[Image: A Practice in Excavating and Envisioning Ambos Nogales, by Edwin Agudelo, 2008, UC Berkeley, Dept.of Arch. / US-Mexico Border Wall as Architecture.]

A few more questions come to mind:

If the tunnels were to be preserved for public use then ideally for what purpose? Shouldn't they respond to larger issues like the pervasive commodification of space by elaborating something that has nothing to do with capitalistic flows? Shouldn't they enable a thriving underworld of experimental cultural space that remains attached in a serious way to the socio-cultural origins of the tunnels and the political struggles that first engendered them? I am thinking more about the migration realities of the tunnels than their smuggler connotations, and how they have come to represent a type of wounded space of forced migration that has had to retreat into the buried ditches of organized crime where violence defines the landscape.

So, to imagine something as lame as an entertainment corridor, or even a funky underground art space seems to me too commercial and disengaged with the context and misses the point. I would think, to seriously adopt these tunnels the project would need to be in large about showing respect for the migrants who have come through them, who have died in them, honoring this journey in some regard, this motion; of those who have symbolically been born or reborn inside them, have had their identities traded and transferred through them, the new tunnel project would nurture their struggle, dignify it without martyring it, bring some sense of acknowledgment and respect to their plight. The tunnels would be about preserving dignity, in my view.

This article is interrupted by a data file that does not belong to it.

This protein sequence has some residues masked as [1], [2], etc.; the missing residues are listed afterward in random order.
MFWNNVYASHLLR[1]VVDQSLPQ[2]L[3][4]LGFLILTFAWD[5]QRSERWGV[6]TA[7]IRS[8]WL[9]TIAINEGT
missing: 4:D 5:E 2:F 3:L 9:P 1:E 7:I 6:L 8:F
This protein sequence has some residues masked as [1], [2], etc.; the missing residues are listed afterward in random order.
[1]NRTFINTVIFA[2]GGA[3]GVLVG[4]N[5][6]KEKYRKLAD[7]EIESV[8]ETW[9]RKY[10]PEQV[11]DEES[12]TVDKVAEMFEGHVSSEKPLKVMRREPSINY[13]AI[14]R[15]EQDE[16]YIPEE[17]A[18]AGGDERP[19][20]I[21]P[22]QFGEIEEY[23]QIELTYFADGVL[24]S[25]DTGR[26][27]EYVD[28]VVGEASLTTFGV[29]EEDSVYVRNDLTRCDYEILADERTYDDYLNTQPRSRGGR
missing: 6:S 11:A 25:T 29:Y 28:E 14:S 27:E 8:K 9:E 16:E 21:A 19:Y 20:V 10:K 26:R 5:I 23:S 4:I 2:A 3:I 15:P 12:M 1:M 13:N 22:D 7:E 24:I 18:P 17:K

[Image: A Practice in Excavating and Envisioning Ambos Nogales, by Edwin Agudelo, 2008, UC Berkeley, Dept.of Arch. / US-Mexico Border Wall as Architecture.]

Edwin spoke to me about his interest in marking this natural shift from the above ground to below ground as meriting further architectural wonder. He asks, “If this sort of circus can exist above ground (the wall’s futility and its subversions), then what sort of worlds might we find if we could have a totalizing view of the underground?”

Well, Richard Marosi’s article provides one very clear picture of that, but rather than lifting the rock and finding worlds, what worlds could we create? I would add, since this shift has already forced migration to where it is now treacherously below the surface – to restabilize the tunnels would, for me, be for the purpose of weighting and reshifting the corridors of migration back to where they belong, in the open passable space on the border’s surface. To slap a hipster cross-border saloon/exhibition space in there might be cool, but might be an exploitation of this dark sphere of migration in the end, reducing the tunnels to idle gringo fetish.

So maybe a tunnel preservation project would help sanction migration in the open where it belongs. An immigration museum even seems generic at this point, but maybe more realistic. Maybe the tunnels become occupied by squatters who form a legal advisory group that counsels divided families on their rights, or provides a sanctuary meeting place buried in the earth across the Texan border near Juarez; maybe it extends humanitarian aid through some type of spatial neutrality. Maybe, the tunnels are just left alone and become a natural archive, a repository of lost autiobiographies and hidden memorials. Or, we could make them sort of like the Islands of LA and conserve them as bi-nationally owned public parks – anyone want to have a picnic with me in an old sewage shaft? Maybe they’re used as an ecological vault – we hatch evolutionary algae-powered ecosystems in them that could have some revolutionary effect on powering a border economy. Of course, you could just host architecture studios inside them as well to ponder new interfaces for urban futures migrating underground. Hell, my ailing back tells me to put an anti-Bikrum yoga class in there. Farfetched, but you get the idea.